Few events could motivate more than 600 GW students to wake up early on a Sunday morning to walk about six miles. Free breakfast, free T-shirts, and free condoms, while influential, were not the factors that drew students out of bed and into their sneakers Sunday. It was the desire to fight the spread of a fatal virus, AIDS.
GW students joined nearly two million members of the Washington community to walk in the 13th Annual AIDS Walk Washington. Walkers and sponsors donated money to assist the Whitman-Walker Clinic and other local AIDS service organizations, helping those in the Washington metropolitan area living with HIV and AIDS.
Walkers gathered in the afternoon near the Washington Monument, but for GW participants, the day began earlier. Free breakfast was served and free T-shirts were distributed in J Street in the morning for all participants from the school.
For organizers, especially those on the AIDS Awareness Committee, the group responsible for GW’s involvement this year, this day was the success of months of advertising and fund raising.
“I’ve been working on the project since this summer,” said Jason Franklin, AIDS Awareness Committee member. “We distributed 10,000 registration forms and promoted in all the residence halls.”
The committee, which was created through the Office of Community Service, raised $43,000 last year and had 756 student walkers, a number expected to reach about 1,000 this year.
“Because we don’t have a budget, such an outcome would not be possible without the donations of our sponsors,” Franklin said.
Donations came from Adams National Bank, the Office of Community Service Commission, College Democrats, College Republicans and many other student groups.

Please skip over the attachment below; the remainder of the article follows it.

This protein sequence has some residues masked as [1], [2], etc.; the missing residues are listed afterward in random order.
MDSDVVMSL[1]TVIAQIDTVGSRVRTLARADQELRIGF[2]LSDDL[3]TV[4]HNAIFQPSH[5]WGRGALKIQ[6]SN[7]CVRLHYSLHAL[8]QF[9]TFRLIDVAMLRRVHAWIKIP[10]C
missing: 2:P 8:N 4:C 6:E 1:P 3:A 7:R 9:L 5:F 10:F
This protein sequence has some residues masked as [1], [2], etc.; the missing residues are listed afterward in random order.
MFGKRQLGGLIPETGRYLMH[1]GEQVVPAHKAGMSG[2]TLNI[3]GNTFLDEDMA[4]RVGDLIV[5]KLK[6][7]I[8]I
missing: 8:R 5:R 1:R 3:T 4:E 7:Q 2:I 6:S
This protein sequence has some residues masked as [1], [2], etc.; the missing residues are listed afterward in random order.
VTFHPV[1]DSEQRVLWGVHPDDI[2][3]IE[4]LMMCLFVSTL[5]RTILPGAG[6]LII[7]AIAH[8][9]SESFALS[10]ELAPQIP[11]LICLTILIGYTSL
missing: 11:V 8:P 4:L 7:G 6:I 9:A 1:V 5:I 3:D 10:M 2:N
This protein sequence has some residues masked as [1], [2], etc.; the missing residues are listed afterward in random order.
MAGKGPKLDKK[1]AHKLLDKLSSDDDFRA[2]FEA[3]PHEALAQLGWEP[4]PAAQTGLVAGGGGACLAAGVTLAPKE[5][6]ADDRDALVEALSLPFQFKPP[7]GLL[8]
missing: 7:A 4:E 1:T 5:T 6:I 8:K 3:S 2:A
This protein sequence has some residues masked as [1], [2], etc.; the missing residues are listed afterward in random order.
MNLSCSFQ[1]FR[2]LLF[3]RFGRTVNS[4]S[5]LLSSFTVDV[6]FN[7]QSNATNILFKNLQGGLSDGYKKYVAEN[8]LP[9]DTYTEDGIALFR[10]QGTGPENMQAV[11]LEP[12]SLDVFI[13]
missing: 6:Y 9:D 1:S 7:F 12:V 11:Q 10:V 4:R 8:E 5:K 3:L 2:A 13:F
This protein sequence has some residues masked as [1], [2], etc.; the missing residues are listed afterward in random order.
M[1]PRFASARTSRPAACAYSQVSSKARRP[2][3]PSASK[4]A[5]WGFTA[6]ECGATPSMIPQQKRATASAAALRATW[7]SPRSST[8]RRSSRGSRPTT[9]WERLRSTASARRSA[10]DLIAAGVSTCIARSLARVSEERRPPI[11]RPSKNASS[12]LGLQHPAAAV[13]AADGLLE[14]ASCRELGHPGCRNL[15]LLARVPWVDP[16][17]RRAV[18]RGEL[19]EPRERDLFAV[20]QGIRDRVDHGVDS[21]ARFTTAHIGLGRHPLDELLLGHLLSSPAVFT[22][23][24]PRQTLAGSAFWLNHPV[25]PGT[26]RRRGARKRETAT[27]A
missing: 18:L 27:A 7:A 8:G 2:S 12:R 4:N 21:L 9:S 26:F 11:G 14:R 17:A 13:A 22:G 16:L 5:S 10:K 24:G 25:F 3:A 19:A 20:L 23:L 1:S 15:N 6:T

Most of the chit-chat at breakfast came from various student groups making signs and discussing plans for the day. Kelechi Nwosu, community service coordinator for the Black People’s Union, used telephone calls and e-mails to encourage members to participate. Many of her group’s members did come to walk, with signs in tow.
“We made little signs so not to overshadow GW signs, but to let people know we are here to help,” Nwosu said.
Another community service group, AmeriCorps, which has members working directly with the Whitman-Walker Clinic in D.C., staffed a table at the breakfast. Members distributed information, condoms, and sought to recruit interested volunteers.
“If students are interested in doing the AIDS Walk, they might want to volunteer weekly to do this type of thing,” said Amanda Crowel, an AmeriCorps member.
During the walk, motivational and informative speeches added to the walkers’ high spirits. Two hours and six miles later, they were able to stretch out and listen to performer Crystal Waters with the realization that their efforts are likely to make a difference in the lives of thousands of people battling AIDS and HIV in D.C.